Northeastern Section (45th Annual) and Southeastern Section (59th Annual) Joint Meeting (13-16 March 2010)

Paper No. 4
Presentation Time: 1:30 PM-4:15 PM


CESSNA, Gretchen, Chemistry Dept, James Madison University, MSC 4501, Harrisonburg, VA 22807, NATALE, Caitlin, IDLS Program, James Madison University, Harrisonburg, VA 22807 and ST. JOHN, Kristen, Geology and Environmental Science Dept, James Madison University, MSC 6903, Harrisonburg, VA 22807,

Oceanography for Teachers is an undergraduate upper-level science course taught at JMU for K-12 pre-service teachers. Making oceanography content relevant to future teachers of such widely ranging grade bands can be particularly challenging. However, a field experience at the VA Eastern Shore and a related project helped students take ownership over ocean science content, making it more relevant and applicable to the particular K-12 grade band they plan to teach. Prior to the field experience the instructor reduced student novelty space and guided them in developing research questions to investigate on the field trip. Students shifted roles from investigator to teacher for their post-field trip project, which required each student to develop a classroom activity for the grade band they plan to teach based on the shared field experience. Highlighted are two examples of student projects, created for grade bands at opposite ends of the K-12 spectrum:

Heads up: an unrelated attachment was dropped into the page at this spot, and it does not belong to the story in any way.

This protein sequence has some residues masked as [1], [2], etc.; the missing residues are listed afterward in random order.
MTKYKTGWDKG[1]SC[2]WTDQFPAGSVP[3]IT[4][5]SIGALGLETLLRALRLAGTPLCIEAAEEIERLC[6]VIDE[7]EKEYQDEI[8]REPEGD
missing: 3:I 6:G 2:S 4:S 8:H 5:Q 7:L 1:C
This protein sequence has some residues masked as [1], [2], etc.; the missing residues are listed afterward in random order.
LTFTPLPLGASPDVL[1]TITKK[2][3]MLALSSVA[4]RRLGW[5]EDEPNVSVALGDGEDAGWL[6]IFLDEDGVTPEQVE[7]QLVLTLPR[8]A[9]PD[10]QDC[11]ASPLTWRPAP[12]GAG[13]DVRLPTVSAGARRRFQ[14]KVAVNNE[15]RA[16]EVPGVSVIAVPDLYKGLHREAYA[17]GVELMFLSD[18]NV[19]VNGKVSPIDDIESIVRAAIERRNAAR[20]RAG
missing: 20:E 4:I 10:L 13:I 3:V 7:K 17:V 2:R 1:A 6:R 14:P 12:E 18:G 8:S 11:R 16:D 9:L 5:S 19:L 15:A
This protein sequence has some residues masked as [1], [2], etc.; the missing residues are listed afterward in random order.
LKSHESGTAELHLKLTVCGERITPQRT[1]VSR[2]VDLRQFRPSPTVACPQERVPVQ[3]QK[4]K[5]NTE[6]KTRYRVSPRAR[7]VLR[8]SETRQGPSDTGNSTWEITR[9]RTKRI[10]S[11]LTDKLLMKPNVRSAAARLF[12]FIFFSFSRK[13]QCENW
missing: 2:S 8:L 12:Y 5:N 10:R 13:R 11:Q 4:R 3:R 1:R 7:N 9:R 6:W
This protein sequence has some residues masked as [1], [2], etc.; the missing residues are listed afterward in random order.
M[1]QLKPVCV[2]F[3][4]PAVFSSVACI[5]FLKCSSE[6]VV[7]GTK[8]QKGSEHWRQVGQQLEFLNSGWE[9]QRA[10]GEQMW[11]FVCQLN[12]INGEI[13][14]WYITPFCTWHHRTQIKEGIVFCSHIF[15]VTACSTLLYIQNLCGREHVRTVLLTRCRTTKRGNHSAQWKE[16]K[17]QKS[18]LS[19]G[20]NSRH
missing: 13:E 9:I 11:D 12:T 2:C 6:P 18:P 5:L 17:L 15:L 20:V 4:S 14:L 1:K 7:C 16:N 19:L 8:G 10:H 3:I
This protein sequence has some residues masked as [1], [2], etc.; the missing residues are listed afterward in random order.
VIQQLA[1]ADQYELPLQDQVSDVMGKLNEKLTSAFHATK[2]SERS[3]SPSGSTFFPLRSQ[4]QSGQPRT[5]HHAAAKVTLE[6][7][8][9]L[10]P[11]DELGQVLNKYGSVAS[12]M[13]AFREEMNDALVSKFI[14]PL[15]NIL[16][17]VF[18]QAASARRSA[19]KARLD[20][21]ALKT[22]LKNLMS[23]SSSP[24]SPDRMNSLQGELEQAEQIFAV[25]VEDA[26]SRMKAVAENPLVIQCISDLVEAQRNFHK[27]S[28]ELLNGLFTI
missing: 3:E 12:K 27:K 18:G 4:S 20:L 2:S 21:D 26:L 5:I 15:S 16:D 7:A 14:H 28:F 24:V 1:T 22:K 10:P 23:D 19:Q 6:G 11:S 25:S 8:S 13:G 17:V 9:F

Example 1: The benefits of a hands-on experience that the field trip provided led to the idea of creating a similar situation for children in a classroom. Information from The Project Learning Tree was adapted to create a lesson for the kindergarten or 1st grade classroom. By using shells from organisms found on the field trip, a hands-on activity was formed that gives children practice in using their sense of touch to make observations and identify objects found at the coast. Investigating the natural world by using the senses is a VA SOL. In addition, by sharing stories about where these objects were collected by the teacher, she can increase the interest of the students.

Example 2: Unusually high water during the field trip was the inspiration for this high school Earth science activity which addresses VA SOLs on patterns and causes of tides. The water covering the streets was a powerful experience for the pre-service teachers on the trip, and a potentially engaging story to tell students as they learn about tides. In the lesson students use lunar phase data and tide data recorded at the Wachapreague Tide Gauge Station to discover relationships between tidal ranges and lunar phases. Because students interpret the data before the teacher lectures about tides, they, like real scientists, are given an opportunity to grapple with data and attempt to construct a meaningful understanding of it.